DMV are you ready? The official dedication of the Martin Luther King Jr. National Memorial is set to take place on tomorrow Oct. 16th in Washington D.C. To add joy to the festivities the Queen Of Soul, Aretha Franklin as well as few other guests have been added to the star-studded line up of performers.
Performers Stevie Wonder, James Taylor, Dave Matthews and Sheryl Crow have been added to the lineup for Sunday’s rescheduled dedication of Washington’s new Martin Luther King Jr. Memorial, the head of the memorial’s foundation said Thursday.
Harry E. Johnson Sr., the foundation’s chief executive, said the four will join Aretha Franklin, who plans to sing the gospel hymn “Precious Lord,” one of King’s favorites, at the dedication ceremonies on the Tidal Basin.
Singer Jennifer Holliday and the music group Sweet Honey in the Rock are also scheduled to appear, along with a host of dignitaries and artists, at the event, which runs from 8 a.m. through 11 at the memorial, off Independence Avenue. [source]
More details on the spectacular event below:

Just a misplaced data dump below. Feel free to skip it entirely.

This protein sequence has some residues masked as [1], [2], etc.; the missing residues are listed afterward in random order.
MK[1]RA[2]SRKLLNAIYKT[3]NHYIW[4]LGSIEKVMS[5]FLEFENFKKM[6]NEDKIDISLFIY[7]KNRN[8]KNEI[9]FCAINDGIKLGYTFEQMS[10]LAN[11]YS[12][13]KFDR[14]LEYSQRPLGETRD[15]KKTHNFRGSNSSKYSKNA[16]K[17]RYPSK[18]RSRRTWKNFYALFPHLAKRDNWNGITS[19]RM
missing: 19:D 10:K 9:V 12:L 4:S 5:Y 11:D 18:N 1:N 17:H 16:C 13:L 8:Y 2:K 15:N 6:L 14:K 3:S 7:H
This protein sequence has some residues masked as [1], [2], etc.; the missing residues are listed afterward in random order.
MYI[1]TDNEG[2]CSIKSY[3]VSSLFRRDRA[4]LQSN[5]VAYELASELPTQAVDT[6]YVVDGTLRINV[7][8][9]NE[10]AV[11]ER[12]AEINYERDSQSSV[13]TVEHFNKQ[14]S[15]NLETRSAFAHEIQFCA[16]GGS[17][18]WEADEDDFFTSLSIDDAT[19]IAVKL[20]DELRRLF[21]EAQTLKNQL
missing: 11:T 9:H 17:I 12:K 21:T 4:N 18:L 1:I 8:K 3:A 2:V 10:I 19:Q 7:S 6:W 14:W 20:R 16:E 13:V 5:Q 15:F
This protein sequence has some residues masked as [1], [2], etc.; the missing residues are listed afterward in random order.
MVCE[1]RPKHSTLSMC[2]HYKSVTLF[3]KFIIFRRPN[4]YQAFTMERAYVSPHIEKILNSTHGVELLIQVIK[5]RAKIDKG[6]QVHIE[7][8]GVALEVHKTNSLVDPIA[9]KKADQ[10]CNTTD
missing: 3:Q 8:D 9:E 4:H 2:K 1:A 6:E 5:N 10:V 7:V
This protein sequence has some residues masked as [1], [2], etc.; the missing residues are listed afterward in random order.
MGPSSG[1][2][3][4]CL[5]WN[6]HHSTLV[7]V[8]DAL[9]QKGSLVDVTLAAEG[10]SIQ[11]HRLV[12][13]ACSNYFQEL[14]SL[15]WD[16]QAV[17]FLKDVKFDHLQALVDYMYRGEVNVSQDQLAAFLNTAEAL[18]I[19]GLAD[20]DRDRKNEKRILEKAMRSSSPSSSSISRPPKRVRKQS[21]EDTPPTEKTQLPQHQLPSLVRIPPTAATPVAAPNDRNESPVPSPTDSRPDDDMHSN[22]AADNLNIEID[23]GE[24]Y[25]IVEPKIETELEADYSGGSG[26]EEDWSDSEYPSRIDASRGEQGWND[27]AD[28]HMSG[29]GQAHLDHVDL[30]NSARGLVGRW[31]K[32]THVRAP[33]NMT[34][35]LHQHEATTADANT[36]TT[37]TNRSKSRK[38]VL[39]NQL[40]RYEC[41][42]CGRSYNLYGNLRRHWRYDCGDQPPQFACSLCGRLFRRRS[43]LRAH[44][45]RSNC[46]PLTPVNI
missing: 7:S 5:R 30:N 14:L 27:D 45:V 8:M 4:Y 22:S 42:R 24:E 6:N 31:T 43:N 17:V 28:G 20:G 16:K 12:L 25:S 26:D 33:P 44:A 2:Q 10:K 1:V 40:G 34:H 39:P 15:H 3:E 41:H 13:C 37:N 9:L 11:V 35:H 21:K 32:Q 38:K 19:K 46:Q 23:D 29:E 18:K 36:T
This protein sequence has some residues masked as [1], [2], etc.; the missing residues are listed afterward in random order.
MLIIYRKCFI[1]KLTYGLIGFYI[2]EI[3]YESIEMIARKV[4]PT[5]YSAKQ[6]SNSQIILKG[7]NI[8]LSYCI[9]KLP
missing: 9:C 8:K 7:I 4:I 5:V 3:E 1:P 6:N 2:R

The dedication program will begin at 9 a.m. and culminate in the 11 a.m. dedication in the forecourt of the memorial, on Independence Avenue just southwest of the World War II Memorial. President Obama is scheduled to be the keynote speaker.
The dedication is free and open to the public. Tickets are not required. A public viewing area will be available in a large field in West Potomac Park, west of the memorial, and the proceedings will be telecast on huge TV screens.
Spectators are encouraged to bring their own picnic blankets and chairs. Gates will open at 6 a.m. and the public may access West Potomac Park via four gates on Independence Avenue SW.
Civil Rights leaders such as Julian Bond, the Rev, Joseph Lowery, U.S. Rep. John Lewis (D-Ga), Marian Wright Edelman, former U.N. Ambassador Andrew Young, and the Rev. Jesse Jackson, among others, are scheduled to speak.
Also scheduled to speak are members of the King Family, and former network news anchor Dan Rather, who covered the civil rights movement early in his career. [source]